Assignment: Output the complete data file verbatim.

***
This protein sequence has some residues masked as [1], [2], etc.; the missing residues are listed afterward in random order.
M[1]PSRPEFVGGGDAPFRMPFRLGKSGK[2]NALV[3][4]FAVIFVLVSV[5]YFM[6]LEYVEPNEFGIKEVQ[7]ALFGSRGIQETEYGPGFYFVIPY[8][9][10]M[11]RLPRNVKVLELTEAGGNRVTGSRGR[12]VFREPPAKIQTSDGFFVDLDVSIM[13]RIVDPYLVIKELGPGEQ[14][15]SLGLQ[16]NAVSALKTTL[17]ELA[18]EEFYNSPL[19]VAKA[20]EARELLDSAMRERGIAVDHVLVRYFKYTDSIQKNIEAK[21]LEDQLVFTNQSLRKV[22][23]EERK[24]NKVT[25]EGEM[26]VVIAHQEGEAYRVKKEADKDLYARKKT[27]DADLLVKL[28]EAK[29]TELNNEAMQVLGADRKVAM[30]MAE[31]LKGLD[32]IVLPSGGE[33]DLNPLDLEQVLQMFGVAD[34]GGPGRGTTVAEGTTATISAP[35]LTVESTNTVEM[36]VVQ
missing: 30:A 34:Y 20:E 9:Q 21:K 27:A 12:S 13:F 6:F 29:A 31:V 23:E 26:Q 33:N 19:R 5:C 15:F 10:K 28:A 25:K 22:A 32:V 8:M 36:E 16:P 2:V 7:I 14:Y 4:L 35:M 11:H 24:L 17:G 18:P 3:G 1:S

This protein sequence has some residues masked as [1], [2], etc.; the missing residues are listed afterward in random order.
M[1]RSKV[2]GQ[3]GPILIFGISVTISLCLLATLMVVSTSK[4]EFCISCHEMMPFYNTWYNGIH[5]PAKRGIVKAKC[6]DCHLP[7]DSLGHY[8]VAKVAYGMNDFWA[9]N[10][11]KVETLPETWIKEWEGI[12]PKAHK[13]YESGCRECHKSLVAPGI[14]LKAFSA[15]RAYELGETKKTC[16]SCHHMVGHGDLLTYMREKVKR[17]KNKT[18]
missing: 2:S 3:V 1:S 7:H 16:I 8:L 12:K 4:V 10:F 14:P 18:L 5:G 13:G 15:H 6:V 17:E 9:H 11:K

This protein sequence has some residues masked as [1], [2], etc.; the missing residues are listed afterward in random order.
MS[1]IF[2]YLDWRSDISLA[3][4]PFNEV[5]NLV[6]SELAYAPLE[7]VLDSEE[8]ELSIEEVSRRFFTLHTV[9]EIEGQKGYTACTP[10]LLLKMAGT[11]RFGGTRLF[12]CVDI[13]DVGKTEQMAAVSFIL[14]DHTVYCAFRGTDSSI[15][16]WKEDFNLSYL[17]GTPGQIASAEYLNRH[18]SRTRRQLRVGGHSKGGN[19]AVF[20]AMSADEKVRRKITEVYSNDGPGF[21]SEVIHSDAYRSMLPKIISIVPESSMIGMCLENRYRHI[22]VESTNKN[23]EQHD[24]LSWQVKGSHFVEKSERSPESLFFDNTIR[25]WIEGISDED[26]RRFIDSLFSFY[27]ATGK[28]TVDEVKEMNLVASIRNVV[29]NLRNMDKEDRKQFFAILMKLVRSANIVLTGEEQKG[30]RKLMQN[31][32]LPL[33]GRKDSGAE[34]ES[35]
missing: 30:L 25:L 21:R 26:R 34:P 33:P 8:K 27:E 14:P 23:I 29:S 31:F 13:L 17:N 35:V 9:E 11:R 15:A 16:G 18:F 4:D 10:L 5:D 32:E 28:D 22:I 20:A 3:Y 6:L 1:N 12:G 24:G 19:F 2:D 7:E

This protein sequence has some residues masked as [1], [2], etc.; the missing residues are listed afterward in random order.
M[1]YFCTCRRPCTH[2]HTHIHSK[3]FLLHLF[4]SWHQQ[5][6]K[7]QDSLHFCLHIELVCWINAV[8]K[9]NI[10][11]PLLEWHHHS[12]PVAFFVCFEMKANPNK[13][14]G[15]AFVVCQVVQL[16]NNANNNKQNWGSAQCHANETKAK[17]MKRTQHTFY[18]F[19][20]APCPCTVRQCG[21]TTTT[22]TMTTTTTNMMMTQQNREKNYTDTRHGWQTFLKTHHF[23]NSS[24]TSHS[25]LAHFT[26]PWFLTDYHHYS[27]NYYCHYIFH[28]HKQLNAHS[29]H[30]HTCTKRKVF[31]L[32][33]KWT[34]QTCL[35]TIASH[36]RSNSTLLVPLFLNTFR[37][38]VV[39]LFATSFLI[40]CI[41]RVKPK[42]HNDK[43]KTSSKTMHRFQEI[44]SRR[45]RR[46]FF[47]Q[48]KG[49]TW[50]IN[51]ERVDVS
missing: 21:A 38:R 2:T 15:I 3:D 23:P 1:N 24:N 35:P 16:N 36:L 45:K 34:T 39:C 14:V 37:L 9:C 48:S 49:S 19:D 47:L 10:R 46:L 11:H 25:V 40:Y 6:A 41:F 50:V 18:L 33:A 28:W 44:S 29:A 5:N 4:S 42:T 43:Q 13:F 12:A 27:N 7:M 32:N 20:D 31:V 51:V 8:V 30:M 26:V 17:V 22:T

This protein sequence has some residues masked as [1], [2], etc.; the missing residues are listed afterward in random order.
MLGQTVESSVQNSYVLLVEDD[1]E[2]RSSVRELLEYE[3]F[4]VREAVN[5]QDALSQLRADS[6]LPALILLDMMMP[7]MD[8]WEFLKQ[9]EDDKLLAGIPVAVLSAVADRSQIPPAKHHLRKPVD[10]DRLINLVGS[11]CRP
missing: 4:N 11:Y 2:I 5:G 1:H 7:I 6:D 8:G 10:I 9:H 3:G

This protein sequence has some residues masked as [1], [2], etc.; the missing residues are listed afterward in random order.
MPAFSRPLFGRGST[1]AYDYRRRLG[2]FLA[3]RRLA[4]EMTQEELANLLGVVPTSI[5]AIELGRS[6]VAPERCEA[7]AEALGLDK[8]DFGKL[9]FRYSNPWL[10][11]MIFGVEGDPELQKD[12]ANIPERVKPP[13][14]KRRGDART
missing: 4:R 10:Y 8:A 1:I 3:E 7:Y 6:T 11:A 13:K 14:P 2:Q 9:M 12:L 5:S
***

This protein sequence has some residues masked as [1], [2], etc.; the missing residues are listed afterward in random order.
M[1]PSRPEFVGGGDAPFRMPFRLGKSGK[2]NALV[3][4]FAVIFVLVSV[5]YFM[6]LEYVEPNEFGIKEVQ[7]ALFGSRGIQETEYGPGFYFVIPY[8][9][10]M[11]RLPRNVKVLELTEAGGNRVTGSRGR[12]VFREPPAKIQTSDGFFVDLDVSIM[13]RIVDPYLVIKELGPGEQ[14][15]SLGLQ[16]NAVSALKTTL[17]ELA[18]EEFYNSPL[19]VAKA[20]EARELLDSAMRERGIAVDHVLVRYFKYTDSIQKNIEAK[21]LEDQLVFTNQSLRKV[22][23]EERK[24]NKVT[25]EGEM[26]VVIAHQEGEAYRVKKEADKDLYARKKT[27]DADLLVKL[28]EAK[29]TELNNEAMQVLGADRKVAM[30]MAE[31]LKGLD[32]IVLPSGGE[33]DLNPLDLEQVLQMFGVAD[34]GGPGRGTTVAEGTTATISAP[35]LTVESTNTVEM[36]VVQ
missing: 30:A 34:Y 20:E 9:Q 21:K 27:A 12:S 13:F 6:F 29:A 31:V 23:E 26:Q 33:N 19:R 5:C 15:F 10:K 28:A 25:K 22:A 32:V 8:M 36:E 16:P 2:V 7:I 14:Y 4:L 35:M 11:H 24:L 17:G 18:P 3:G 1:S

This protein sequence has some residues masked as [1], [2], etc.; the missing residues are listed afterward in random order.
M[1]RSKV[2]GQ[3]GPILIFGISVTISLCLLATLMVVSTSK[4]EFCISCHEMMPFYNTWYNGIH[5]PAKRGIVKAKC[6]DCHLP[7]DSLGHY[8]VAKVAYGMNDFWA[9]N[10][11]KVETLPETWIKEWEGI[12]PKAHK[13]YESGCRECHKSLVAPGI[14]LKAFSA[15]RAYELGETKKTC[16]SCHHMVGHGDLLTYMREKVKR[17]KNKT[18]
missing: 2:S 3:V 1:S 7:H 16:I 8:L 12:K 4:V 10:F 14:P 18:L 5:G 13:G 15:H 6:V 17:E 9:H 11:K

This protein sequence has some residues masked as [1], [2], etc.; the missing residues are listed afterward in random order.
MS[1]IF[2]YLDWRSDISLA[3][4]PFNEV[5]NLV[6]SELAYAPLE[7]VLDSEE[8]ELSIEEVSRRFFTLHTV[9]EIEGQKGYTACTP[10]LLLKMAGT[11]RFGGTRLF[12]CVDI[13]DVGKTEQMAAVSFIL[14]DHTVYCAFRGTDSSI[15][16]WKEDFNLSYL[17]GTPGQIASAEYLNRH[18]SRTRRQLRVGGHSKGGN[19]AVF[20]AMSADEKVRRKITEVYSNDGPGF[21]SEVIHSDAYRSMLPKIISIVPESSMIGMCLENRYRHI[22]VESTNKN[23]EQHD[24]LSWQVKGSHFVEKSERSPESLFFDNTIR[25]WIEGISDED[26]RRFIDSLFSFY[27]ATGK[28]TVDEVKEMNLVASIRNVV[29]NLRNMDKEDRKQFFAILMKLVRSANIVLTGEEQKG[30]RKLMQN[31][32]LPL[33]GRKDSGAE[34]ES[35]
missing: 30:L 25:L 21:R 26:R 34:P 33:P 8:K 27:E 14:P 23:I 29:S 31:F 13:L 17:N 35:V 9:E 11:R 15:A 16:G 18:F 4:D 10:L 5:D 32:E 28:D 22:I 20:A 3:Y 6:L 1:N 12:G 24:G 19:F 2:D 7:E

This protein sequence has some residues masked as [1], [2], etc.; the missing residues are listed afterward in random order.
M[1]YFCTCRRPCTH[2]HTHIHSK[3]FLLHLF[4]SWHQQ[5][6]K[7]QDSLHFCLHIELVCWINAV[8]K[9]NI[10][11]PLLEWHHHS[12]PVAFFVCFEMKANPNK[13][14]G[15]AFVVCQVVQL[16]NNANNNKQNWGSAQCHANETKAK[17]MKRTQHTFY[18]F[19][20]APCPCTVRQCG[21]TTTT[22]TMTTTTTNMMMTQQNREKNYTDTRHGWQTFLKTHHF[23]NSS[24]TSHS[25]LAHFT[26]PWFLTDYHHYS[27]NYYCHYIFH[28]HKQLNAHS[29]H[30]HTCTKRKVF[31]L[32][33]KWT[34]QTCL[35]TIASH[36]RSNSTLLVPLFLNTFR[37][38]VV[39]LFATSFLI[40]CI[41]RVKPK[42]HNDK[43]KTSSKTMHRFQEI[44]SRR[45]RR[46]FF[47]Q[48]KG[49]TW[50]IN[51]ERVDVS
missing: 21:A 38:R 2:T 15:I 3:D 23:P 1:N 24:N 35:P 16:N 36:L 45:K 34:T 39:C 14:V 37:L 9:C 48:S 49:S 19:D 47:L 10:R 46:L 11:H 25:V 40:Y 6:A 41:F 50:V 18:L 33:A 28:W 44:S 29:A 5:N 4:S 42:T 43:Q 13:F 12:A 27:N 7:M 32:N 20:D 31:V 51:V 8:V 30:M 26:V 17:V 22:T

This protein sequence has some residues masked as [1], [2], etc.; the missing residues are listed afterward in random order.
MLGQTVESSVQNSYVLLVEDD[1]E[2]RSSVRELLEYE[3]F[4]VREAVN[5]QDALSQLRADS[6]LPALILLDMMMP[7]MD[8]WEFLKQ[9]EDDKLLAGIPVAVLSAVADRSQIPPAKHHLRKPVD[10]DRLINLVGS[11]CRP
missing: 4:N 11:Y 2:I 5:G 1:H 7:I 6:D 8:G 10:I 9:H 3:G

This protein sequence has some residues masked as [1], [2], etc.; the missing residues are listed afterward in random order.
MPAFSRPLFGRGST[1]AYDYRRRLG[2]FLA[3]RRLA[4]EMTQEELANLLGVVPTSI[5]AIELGRS[6]VAPERCEA[7]AEALGLDK[8]DFGKL[9]FRYSNPWL[10][11]MIFGVEGDPELQKD[12]ANIPERVKPP[13][14]KRRGDART
missing: 4:R 10:Y 8:A 1:I 3:E 7:Y 6:T 11:A 13:K 14:P 2:Q 9:M 12:L 5:S